The Material Culture of Writing
edited by Cydney Alexis and Hannah J. Rule University Press of Colorado, 2022 Library of Congress P211.7.M38 2022 | Dewey Decimal 302.2244
The Material Culture of Writing opens up avenues for understanding writing through scholarship in material culture studies. Contributors to this volume each interrogate an object, set of objects, or writing environment to reveal the sociomaterial contexts from which writing emerges. The artifacts studied are both contemporary and historical, including ink, a Victorian hotel visitors’ book, Moleskine notebooks, museum conservators’ files, an early twentieth-century baby book, and a college campus makerspace. Close study of such artifacts not only enriches understanding of what counts as writing but also offers up the potential for rich current and historical inquiry into writing artifacts and environments.
The collection features scholars across the disciplines—such as art, art history, English, museum studies, and writing studies—who work as teachers, historians, museum curators/conservators, and faculty. Each chapter features methods and questions from contributors’ own disciplines while at the same time speaking to writing studies’ interest in writers, writing identity, and writing practice. The authors in this volume also work with a variety of methodologies, including literary analysis, archival research, and qualitative research, providing models for the types of research possible using a material culture studies framework. The collection is organized into three sections—Writing Identity, Writing Work, Writing Genre—each with a contextualizing introduction from the editors that introduces the chapters themselves and imagines possible directions for writing studies research facilitated by material culture studies.
The Material Culture of Writing serves as an accessible introduction to work in material culture studies for writing studies scholars, graduate students, and undergraduates, especially as it makes a distinctive contribution to writing studies in its material culture studies approach. Because of the interdisciplinarity of material culture studies and this volume’s contributors, this collection will appeal to a wide range of scholars and readers, including those interested in writing studies, the history of the book, print culture, genre studies, archival methods, and authorship studies.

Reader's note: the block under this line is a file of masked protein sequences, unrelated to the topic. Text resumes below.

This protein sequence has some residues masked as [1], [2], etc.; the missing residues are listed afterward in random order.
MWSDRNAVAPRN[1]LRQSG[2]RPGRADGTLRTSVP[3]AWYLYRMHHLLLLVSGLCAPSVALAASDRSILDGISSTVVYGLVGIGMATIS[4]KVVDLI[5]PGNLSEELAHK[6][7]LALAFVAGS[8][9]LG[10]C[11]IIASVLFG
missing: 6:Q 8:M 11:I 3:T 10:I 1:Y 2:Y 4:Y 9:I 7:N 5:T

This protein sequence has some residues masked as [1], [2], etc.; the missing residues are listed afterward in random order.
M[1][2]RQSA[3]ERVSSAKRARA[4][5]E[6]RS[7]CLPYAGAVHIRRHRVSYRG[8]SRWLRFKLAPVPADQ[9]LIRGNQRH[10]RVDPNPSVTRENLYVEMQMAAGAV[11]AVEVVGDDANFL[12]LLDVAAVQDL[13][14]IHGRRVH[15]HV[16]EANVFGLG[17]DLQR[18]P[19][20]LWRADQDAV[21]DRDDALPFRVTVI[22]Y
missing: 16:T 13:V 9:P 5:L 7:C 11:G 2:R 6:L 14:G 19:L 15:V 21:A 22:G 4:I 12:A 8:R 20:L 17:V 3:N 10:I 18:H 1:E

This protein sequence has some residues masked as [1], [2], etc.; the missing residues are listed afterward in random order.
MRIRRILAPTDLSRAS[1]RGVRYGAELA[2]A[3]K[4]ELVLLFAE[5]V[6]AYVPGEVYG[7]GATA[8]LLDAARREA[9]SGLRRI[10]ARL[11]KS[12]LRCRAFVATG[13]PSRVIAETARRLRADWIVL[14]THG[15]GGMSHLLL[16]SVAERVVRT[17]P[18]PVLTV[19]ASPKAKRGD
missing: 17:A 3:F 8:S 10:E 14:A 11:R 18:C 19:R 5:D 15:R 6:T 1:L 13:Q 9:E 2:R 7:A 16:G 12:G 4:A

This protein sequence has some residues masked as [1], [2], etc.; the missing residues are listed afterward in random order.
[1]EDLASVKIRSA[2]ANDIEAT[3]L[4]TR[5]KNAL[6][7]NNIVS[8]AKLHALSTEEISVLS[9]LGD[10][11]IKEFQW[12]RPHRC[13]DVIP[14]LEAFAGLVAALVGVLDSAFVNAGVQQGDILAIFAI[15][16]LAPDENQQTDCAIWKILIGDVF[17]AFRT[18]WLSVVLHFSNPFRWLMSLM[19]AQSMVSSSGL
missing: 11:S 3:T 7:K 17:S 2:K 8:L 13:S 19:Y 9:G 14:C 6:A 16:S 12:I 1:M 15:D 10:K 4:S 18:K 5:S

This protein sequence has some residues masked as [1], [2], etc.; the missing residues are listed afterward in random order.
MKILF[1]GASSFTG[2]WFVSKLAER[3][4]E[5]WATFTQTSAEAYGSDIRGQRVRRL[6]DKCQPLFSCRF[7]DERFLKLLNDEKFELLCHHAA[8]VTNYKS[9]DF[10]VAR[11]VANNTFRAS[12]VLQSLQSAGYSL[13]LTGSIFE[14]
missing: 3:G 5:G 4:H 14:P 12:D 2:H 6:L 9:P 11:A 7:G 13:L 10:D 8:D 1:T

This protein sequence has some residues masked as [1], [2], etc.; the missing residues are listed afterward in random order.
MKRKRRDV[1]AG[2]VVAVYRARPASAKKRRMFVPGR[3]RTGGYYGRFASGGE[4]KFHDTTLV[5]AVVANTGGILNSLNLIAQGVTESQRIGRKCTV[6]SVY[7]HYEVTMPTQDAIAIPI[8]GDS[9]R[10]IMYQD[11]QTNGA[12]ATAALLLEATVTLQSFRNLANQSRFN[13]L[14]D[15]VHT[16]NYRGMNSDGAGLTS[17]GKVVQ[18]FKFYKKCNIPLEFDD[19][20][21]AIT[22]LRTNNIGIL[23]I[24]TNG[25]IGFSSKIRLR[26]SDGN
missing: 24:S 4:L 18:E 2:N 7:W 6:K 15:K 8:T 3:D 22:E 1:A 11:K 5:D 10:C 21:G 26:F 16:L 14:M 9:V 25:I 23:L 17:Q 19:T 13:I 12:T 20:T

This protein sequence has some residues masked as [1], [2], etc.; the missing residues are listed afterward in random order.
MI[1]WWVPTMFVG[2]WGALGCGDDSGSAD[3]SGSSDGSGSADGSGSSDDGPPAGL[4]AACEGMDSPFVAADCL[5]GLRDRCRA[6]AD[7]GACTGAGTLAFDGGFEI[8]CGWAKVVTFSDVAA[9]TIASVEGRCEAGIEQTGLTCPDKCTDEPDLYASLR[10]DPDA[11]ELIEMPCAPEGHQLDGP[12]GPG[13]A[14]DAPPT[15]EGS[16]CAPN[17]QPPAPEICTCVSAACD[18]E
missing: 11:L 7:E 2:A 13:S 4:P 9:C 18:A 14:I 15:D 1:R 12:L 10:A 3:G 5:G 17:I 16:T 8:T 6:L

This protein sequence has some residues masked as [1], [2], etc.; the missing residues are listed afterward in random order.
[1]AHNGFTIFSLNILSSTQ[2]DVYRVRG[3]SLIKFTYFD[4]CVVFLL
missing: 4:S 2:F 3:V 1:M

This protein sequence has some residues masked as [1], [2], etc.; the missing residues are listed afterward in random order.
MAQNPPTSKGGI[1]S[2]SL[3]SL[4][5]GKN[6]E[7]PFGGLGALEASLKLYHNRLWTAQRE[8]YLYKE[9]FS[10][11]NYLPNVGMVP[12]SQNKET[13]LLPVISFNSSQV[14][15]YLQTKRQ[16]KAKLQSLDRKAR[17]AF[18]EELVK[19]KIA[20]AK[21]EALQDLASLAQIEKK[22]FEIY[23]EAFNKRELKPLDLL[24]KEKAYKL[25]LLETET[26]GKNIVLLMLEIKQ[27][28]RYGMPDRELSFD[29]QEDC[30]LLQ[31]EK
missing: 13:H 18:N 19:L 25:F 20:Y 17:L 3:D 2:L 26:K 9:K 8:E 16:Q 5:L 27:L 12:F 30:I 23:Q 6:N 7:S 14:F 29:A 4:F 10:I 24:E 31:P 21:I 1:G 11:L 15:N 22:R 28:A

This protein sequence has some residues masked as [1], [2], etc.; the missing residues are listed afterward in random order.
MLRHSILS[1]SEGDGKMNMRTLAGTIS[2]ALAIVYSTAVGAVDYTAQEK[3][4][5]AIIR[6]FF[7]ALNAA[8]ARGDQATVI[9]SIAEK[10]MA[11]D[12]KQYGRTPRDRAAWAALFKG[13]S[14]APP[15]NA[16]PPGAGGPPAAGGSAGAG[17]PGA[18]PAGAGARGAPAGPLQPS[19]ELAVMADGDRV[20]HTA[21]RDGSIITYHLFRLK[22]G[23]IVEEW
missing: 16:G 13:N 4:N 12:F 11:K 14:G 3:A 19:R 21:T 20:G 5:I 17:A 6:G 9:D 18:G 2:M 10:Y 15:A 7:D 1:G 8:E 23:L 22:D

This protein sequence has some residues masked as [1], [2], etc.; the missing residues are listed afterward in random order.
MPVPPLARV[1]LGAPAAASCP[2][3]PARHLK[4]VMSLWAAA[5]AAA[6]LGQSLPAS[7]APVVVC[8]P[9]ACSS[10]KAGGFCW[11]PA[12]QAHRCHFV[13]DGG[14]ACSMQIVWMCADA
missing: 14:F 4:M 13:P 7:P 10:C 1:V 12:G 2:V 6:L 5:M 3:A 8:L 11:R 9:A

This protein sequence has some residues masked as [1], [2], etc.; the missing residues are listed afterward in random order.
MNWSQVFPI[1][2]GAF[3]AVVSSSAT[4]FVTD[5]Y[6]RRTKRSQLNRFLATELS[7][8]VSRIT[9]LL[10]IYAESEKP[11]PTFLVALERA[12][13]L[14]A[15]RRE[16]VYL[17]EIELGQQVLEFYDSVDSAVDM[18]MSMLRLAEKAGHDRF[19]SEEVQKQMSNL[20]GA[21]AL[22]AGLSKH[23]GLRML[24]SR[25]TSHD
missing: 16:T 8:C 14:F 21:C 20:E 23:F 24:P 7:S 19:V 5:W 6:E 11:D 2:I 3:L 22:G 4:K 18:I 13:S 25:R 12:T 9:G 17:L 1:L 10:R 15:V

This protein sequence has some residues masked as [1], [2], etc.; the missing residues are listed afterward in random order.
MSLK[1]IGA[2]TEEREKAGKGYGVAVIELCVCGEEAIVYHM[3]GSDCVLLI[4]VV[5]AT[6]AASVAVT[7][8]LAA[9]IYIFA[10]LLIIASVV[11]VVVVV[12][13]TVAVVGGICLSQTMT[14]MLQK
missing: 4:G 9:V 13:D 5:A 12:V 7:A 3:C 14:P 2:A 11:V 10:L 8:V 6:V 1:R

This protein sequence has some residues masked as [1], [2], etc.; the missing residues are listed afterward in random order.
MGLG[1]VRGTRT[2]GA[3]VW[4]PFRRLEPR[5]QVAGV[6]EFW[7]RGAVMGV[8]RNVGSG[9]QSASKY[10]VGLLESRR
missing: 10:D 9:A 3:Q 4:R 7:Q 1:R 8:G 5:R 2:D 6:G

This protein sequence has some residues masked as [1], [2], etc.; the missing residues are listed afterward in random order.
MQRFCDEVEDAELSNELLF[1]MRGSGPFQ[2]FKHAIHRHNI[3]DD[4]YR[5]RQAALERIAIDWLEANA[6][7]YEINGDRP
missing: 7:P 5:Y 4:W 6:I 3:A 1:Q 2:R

Contributors: Cydney Alexis, Debby Andrews, Diane Ehrenpreis, Keri Epps, Desirée Henderson, Kevin James, Jenny Krichevsky, Anne Mackay, Emilie Merrigan, Laura R. Micciche, Hannah J. Rule, Kate Smith
A fascinating addition to rhetoric scholarship, Rhetoric, Through Everyday Things expands the scope of rhetorical situations beyond the familiar humanist triad of speaker-audience-purpose to an inclusive study of inanimate objects.
The fifteen essays in Rhetoric, Through Everyday Things persuasively overturn the stubborn assumption that objects are passive tools in the hands of objective human agents. Rhetoric has proved that forms of communication such as digital images, advertising, and political satires do much more than simply lie dormant, and Rhetoric, Through Everyday Things shows that objects themselves also move, circulate, and produce opportunities for new rhetorical publics and new rhetorical actions. Objects are not simply inert tools but are themselves vibrant agents of measurable power.
Organizing the work of leading and emerging rhetoric scholars into four broad categories, the collection explores the role of objects in rhetorical theory, histories of rhetoric, visual rhetoric, literacy studies, rhetoric of science and technology, computers and writing, and composition theory and pedagogy. A rich variety of case studies about objects such as women’s bicycles in the nineteenth century, the QWERTY keyboard, and little free libraries ground this study in fascinating, real-life examples and build on human-centered approaches to rhetoric to consider how material elements—human and nonhuman alike—interact persuasively in rhetorical situations.
Taken together, Rhetoric, Through Everyday Things argues that the field of rhetoric’s recent attention to material objects should go further than simply open a new line of inquiry. To maximize the interdisciplinary turn to things, rhetoricians must seize the opportunity to reimagine and perhaps resolve rhetoric’s historically problematic relationship to physical reality and ontology. By tapping the rich resource of inanimate agents such as "fish, political posters, plants, and dragonflies,” rhetoricians can more fully grasp the rhetorical implications at stake in such issues.